If you are new to outcomes management, you can read this guide in a book-like format, starting with Establishing an Outcomes System. (You can also start with the eLearning materials.) This is the first of 10 sections in the Outcomes Toolkit.
- Establishing an Outcomes System
- What Are Outcomes?
- Why Measure Outcomes?
- Commonly Used Outcomes Measures
- Outcomes Data Reports
- Collecting and Analyzing Outcomes Data
- Developing an Outcomes Data System
- Limitations of Using Outcomes
- Case Management Systems
Below is a guide to the toolkit based on the questions that you might be asking.
The basic definitions can be found in What Are Outcomes? and Why Measure Outcomes? If you're interested in learning why legal aid programs are tracking and reporting on outcomes, you can read the pertinent sections of our provided case studies: the Virginia IOLTA-funded programs and the Cleveland Legal Aid Society.
Here are some Commonly Used Outcomes Measures. Here are the major outcomes categories for BRLS and LSCV in Virginia and Cleveland Legal Aid, from our case studies. A large set of civil legal aid outcomes is collected in the Outcomes Catalog.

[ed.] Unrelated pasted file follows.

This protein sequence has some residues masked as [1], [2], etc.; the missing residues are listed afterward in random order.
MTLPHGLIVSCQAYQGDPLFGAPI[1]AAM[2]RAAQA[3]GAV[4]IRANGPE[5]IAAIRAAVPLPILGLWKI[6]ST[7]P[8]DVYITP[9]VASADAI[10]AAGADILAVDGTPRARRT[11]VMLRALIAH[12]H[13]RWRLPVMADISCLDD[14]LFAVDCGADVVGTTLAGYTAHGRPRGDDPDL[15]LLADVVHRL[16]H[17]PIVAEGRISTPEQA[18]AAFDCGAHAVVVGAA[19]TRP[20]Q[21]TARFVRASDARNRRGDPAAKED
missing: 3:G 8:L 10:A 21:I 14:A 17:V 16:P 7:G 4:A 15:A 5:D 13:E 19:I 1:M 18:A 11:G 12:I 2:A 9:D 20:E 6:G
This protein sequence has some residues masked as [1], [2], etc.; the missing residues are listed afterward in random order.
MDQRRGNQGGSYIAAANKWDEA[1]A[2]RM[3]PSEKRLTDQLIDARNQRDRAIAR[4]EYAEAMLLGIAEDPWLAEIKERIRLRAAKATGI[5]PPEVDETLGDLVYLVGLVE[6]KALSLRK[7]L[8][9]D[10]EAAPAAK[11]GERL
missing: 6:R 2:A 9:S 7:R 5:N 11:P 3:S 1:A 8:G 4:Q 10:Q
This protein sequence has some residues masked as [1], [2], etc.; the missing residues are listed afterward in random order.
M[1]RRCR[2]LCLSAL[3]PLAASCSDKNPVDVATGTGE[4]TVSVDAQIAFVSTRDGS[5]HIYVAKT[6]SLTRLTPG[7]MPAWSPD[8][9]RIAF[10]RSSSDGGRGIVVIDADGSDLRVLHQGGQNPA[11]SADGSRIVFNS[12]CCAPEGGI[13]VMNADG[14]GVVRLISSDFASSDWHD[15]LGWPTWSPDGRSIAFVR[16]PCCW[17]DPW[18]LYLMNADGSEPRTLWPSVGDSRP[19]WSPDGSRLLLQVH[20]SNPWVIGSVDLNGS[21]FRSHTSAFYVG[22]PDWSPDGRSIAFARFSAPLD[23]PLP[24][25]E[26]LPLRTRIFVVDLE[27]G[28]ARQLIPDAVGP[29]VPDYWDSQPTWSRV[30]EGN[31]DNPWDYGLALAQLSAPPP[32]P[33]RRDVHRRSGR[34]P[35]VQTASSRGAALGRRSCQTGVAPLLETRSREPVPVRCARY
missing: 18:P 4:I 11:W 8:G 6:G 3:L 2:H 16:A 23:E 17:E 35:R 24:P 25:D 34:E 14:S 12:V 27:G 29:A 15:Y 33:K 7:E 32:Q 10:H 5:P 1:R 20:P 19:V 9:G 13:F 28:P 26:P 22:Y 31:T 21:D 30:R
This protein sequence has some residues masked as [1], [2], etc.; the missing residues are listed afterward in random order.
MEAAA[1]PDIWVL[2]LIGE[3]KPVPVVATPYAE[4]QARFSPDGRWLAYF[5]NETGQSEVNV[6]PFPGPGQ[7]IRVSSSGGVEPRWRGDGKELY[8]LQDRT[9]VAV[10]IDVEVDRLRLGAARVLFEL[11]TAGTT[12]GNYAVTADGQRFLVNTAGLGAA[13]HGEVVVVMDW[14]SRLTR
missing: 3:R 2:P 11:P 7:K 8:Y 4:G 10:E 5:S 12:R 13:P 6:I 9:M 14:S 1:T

Start by reading Collecting and Analyzing Outcomes Data. Find useful examples by reading the Virginia and Cleveland case studies.
If your case management system supports outcomes reporting and/or dashboards, that's the easiest place to start. If not, many programs use Excel (or a similar spreadsheet application). More advanced options are described in this article.
An overview is here in Outcomes Data Reports. Here are Virginia examples and Cleveland examples.
It is recommended that you read about the Limitations of Using Outcomes, and the lessons learned sections from the Virginia and Cleveland case studies. But there is a lot more information by experts in the legal aid and nonprofit communities linked to in our Resources section.